‘She is perfect:’ Baby survives RSV; mother warns others about the disease

Posted at 7:37 AM, Feb 06, 2017
and last updated 2017-02-06 09:01:19-05

GRAND RAPIDS, Mich. -- There's a common disease that can spread between you and your infant by simply getting too close. Though it seems like nothing more than a cold, for some it can lead to serious problems, possibly even death.

Most children under two contract respiratory syncytial virus, and it's most dangerous for babies under 10 months.

That's what happened to Violet Elizabeth McConnell. "She's perfect," her mother, Megan Kennedy, said as she gazed at Violet's little button nose, which is hard for Kennedy not to kiss.

Violet Elizabeth Kennedy

Violet Elizabeth McConnell

"Maybe the best way to show them love is to not be in their face, not to be right on them," Kennedy said. "Keep your distance."

That's advice she wishes she had a year ago, when Violet came down with RSV at just 5 weeks old. At the time, Kennedy knew nothing about the disease. She says Violet had a cough that sounded different, and that she started acting kind of "blah," not wanting to eat.

"Someone could have come in contact with me, and I could have touched her, and she could have gotten it," Kennedy said.

RSV became a mother's worst nightmare. Violet's lungs got so weak, she couldn't breathe.

"That was rough," Kennedy said, wiping away tears. "She was ventilated; she had machines helping her breathe. If we wouldn’t have had that, she would have died."

Kennedy now credits a team of doctors at Helen DeVos Children's Hospital for bringing Violet back to good health.

Dr. Tony Olivero at HDCH says RSV affects children specifically because their airways are smaller, but he adds that most children recover from RSV quite well.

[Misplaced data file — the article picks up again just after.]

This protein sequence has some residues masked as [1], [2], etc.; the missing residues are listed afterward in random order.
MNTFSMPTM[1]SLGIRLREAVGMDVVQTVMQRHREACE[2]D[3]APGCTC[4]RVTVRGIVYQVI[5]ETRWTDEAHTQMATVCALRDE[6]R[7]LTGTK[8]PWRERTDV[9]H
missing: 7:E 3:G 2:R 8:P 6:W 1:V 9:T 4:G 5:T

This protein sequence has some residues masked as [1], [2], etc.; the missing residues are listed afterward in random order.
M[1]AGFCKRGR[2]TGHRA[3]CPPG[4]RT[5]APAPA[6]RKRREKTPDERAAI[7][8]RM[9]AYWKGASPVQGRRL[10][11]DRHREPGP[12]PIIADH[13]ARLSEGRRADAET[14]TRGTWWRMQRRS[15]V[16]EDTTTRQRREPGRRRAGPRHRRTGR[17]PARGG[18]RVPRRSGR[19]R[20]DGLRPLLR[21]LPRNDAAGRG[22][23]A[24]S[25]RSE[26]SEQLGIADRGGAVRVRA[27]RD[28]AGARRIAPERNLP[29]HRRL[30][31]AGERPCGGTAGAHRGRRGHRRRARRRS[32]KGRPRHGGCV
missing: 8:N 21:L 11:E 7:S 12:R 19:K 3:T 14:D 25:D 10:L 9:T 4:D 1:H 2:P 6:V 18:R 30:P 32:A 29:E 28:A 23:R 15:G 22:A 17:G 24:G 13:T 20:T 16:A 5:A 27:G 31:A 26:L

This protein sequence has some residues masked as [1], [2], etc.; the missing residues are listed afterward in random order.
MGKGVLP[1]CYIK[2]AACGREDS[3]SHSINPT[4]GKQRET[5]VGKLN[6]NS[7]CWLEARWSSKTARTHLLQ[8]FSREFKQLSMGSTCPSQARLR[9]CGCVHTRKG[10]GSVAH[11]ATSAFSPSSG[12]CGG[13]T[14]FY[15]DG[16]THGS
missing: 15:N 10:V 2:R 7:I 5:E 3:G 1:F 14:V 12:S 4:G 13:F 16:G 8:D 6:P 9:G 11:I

Though Violet is doing okay today, Dr. Rosey Olivero, a specialist in pediatric infectious disease, warns that RSV is very contagious. She advises washing your hands often and minimizing exposure to those who might be sick.

"Unfortunately, RSV can be spread in group child care settings and in schools," Olivero said, "If you know there’s an outbreak of RSV, and you’re concerned about your child being more susceptible to infection, it may be a good idea to keep them away from that group child care setting."

Kennedy now takes that advice seriously. "Don’t get hurt feelings if you have a parent during this time of year that says, 'Please don’t come near my child.' It’s nothing personal."

Here are some signs and symptoms your little one might have RSV:

  • Trouble breathing.
  • Fast respiratory rate.
  • Bluish hue around the lips.
  • Signs of dehydration.
  • Refusal to eat.
  • Cough.

Doctors say children with the greatest chance of severe RSV are babies born prematurely, children younger than two who were born with heart or lung disease, and children under 10 weeks old.